This gender identity is not the same as non-binary or gender fluid.


Whether you’re exploring your own gender identity or striving as a cisgender person (someone whose personal identity and gender matches their birth sex) to relate to people who don’t conform to society’s binary gender construct, it helps to understand the language around gender identity. This includes getting a handle on the meaning of "genderqueer."

What is genderqueer—and how does it differ from non-binary?

Genderqueer describes people who "characterize themselves as neither female nor male, as both, or as somewhere in between," according to Encylopaedia Brittanica. OutRight Action International, a New York City-based advocacy group for LGBTQ individuals, says that the term "refers to people who have a non-normative or queer gender. Genderqueer is often used to refer to people who reject labels and conformity to specific gender norms."

Genderqueer is similar to the term non-binary, which refers to people who fall outside of the male/female gender construct, states OutRight Action International. But as the organization points out, the language used to describe gender identity is constantly in flux.

Case in point: Los Angeles-based actor, writer, and producer Jacob Tobia (they/their) identified as genderqueer in 2008 as a teenager growing up in Raleigh, North Carolina. Tobia still embraces the term but tells Health that they feel “like a grandma in the [queer] community” because Gen Z kids grew up using the term non-binary.

In psychological literature, genderqueer and non-binary are thought of as synonymous, Jonathan Mathias Lassiter, PhD, an assistant professor of psychology at Rowan University in Glassboro, New Jersey, tells Health. The difference, in his view, is that genderqueer tends to have a political connotation. “Typically, people who identify as genderqueer…want to dismantle gender as a construct altogether,” says Lassiter, co-editor of Black LBGT Health in the United States: The Intersection of Race, Gender, and Sexual Orientation.

What does it mean to be genderqueer?

Tobia, author of Sissy: A Coming-of-Gender Story, is not a fan of rigid terms and definitions. When someone asks “What is being genderqueer?” they tell people to go to the Internet. But, continues Tobia, “if someone’s like, ‘What does being genderqueer mean to you?’ oh, well now, do you have time for a coffee?” That’s when the more nuanced discussion about people’s personal stories can begin.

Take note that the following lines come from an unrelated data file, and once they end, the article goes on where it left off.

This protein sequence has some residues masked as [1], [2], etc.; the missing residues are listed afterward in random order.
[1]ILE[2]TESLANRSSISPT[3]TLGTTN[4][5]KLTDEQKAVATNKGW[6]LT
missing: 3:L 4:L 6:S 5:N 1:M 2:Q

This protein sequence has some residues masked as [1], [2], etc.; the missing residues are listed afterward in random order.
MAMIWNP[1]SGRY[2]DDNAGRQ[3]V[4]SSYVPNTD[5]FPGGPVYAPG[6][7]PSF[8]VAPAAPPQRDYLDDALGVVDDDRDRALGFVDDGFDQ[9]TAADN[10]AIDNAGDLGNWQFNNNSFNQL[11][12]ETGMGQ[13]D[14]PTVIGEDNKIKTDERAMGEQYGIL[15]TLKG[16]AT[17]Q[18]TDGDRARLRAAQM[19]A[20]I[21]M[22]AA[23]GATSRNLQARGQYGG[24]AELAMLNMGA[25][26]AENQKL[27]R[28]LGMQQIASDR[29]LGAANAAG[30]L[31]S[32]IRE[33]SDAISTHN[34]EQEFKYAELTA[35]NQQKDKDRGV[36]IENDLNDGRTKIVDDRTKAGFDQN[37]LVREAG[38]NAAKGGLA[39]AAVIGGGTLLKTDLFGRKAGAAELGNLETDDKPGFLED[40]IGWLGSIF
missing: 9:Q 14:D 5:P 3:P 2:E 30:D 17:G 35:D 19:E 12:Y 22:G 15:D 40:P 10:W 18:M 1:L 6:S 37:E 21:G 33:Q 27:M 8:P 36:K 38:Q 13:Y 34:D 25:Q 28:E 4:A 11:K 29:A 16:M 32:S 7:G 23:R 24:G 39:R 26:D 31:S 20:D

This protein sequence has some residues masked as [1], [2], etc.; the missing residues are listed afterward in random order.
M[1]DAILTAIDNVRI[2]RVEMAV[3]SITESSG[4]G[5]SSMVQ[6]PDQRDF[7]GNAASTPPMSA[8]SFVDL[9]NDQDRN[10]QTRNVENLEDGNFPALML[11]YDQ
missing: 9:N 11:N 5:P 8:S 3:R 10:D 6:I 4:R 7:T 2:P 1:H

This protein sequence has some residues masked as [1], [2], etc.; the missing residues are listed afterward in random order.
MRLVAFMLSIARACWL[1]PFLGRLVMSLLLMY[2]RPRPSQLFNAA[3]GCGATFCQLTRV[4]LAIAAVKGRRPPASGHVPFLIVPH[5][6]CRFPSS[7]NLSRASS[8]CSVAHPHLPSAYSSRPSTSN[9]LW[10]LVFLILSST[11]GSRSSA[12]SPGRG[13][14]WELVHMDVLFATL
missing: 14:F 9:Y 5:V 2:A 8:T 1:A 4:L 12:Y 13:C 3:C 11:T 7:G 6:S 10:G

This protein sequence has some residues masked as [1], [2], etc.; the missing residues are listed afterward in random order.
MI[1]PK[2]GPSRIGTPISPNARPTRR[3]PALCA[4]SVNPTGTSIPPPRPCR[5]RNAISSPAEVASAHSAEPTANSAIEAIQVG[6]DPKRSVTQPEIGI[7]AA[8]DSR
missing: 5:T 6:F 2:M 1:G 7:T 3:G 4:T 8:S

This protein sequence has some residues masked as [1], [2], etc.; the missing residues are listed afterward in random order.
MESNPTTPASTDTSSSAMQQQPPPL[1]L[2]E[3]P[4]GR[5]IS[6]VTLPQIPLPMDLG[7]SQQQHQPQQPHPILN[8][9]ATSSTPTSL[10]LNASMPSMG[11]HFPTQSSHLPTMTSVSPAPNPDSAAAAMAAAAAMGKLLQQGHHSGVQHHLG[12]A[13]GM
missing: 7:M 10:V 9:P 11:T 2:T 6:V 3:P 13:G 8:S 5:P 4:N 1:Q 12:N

To Tobia, learning the word genderqueer was “a chance to look at myself clearly in the mirror for the first time." They describe gender identity as a layer cake—and the more layers the better: “I’m trans, I’m non-binary, I’m genderqueer, and I’m gay.”

San Francisco-based illustrator Maia Kobabe, who in 2016 began posting autobiographical comic strips on Instagram titled GENDERQUEER, tells Health: “I identify as genderqueer and non-binary because of how I relate to my own body and my own sexuality." Kobabe's gender exploration via comic strips was a way of coming out to love ones who didn’t understand what identifying as genderqueer encompassed.

Genderqueer vs. gender fluid—what’s the difference?

“When we’re talking about genderqueer, there may be some people who identify as being fluid—oscillating between poles, if you will, embracing some of the masculine and the feminine,” says Lassiter. Other people who are genderqueer have a more fixed identity, he adds. Kobabe, author of the graphic novel Gender Queer: A Memoir, is one of those people who feels non-binary all the time: “I kind of hang out in this totally third zone.”

As for how the various descriptors line up, Kobabe sees genderqueer, non-binary, and gender fluid as “a three-leafed, overlapping Venn diagram” and imagines the folks who consider themselves “agender” being off to the side.

So how does genderqueer differ from gender expression?

Genderqueer is a gender identity; it’s how people internally identify how they think about themselves. “It’s who you know yourself to be,” says Tobia, while gender expression is “what you show to others.” That can encompass how you behave, what you wear, and what your hair and makeup choices look like.

For people in the transgender community (whose gender identity and expression differ from their sex assigned at birth), gender expression is often limited by discrimination. Tobia admits there are times when their gender expression is conventionally masculine for safety reasons. “When I’m flying, I’m not going to wear a skirt, even though I might want to wear a skirt because I feel cute, but I just don’t feel like dealing with other people’s reactions,” they say.

What do cisgender people need to know about being genderqueer?

One of the biggest misunderstandings, says Kobabe, is the idea that genderqueer people don’t exist, or that it’s fake or just a phase or an aesthetic choice. “There are people who really struggle with the idea that there’s something other than male or female,” Kobabe explains, pointing out examples throughout history of cultures that recognize and accept more than two genders.

If genderqueer individuals experience psychological distress, Lassiter notes, it’s because of the discrimination and prejudice they feel—not because they do not conform to a gender binary construct. “Once we understand that someone is genderqueer, that is only one part of them,” he says.

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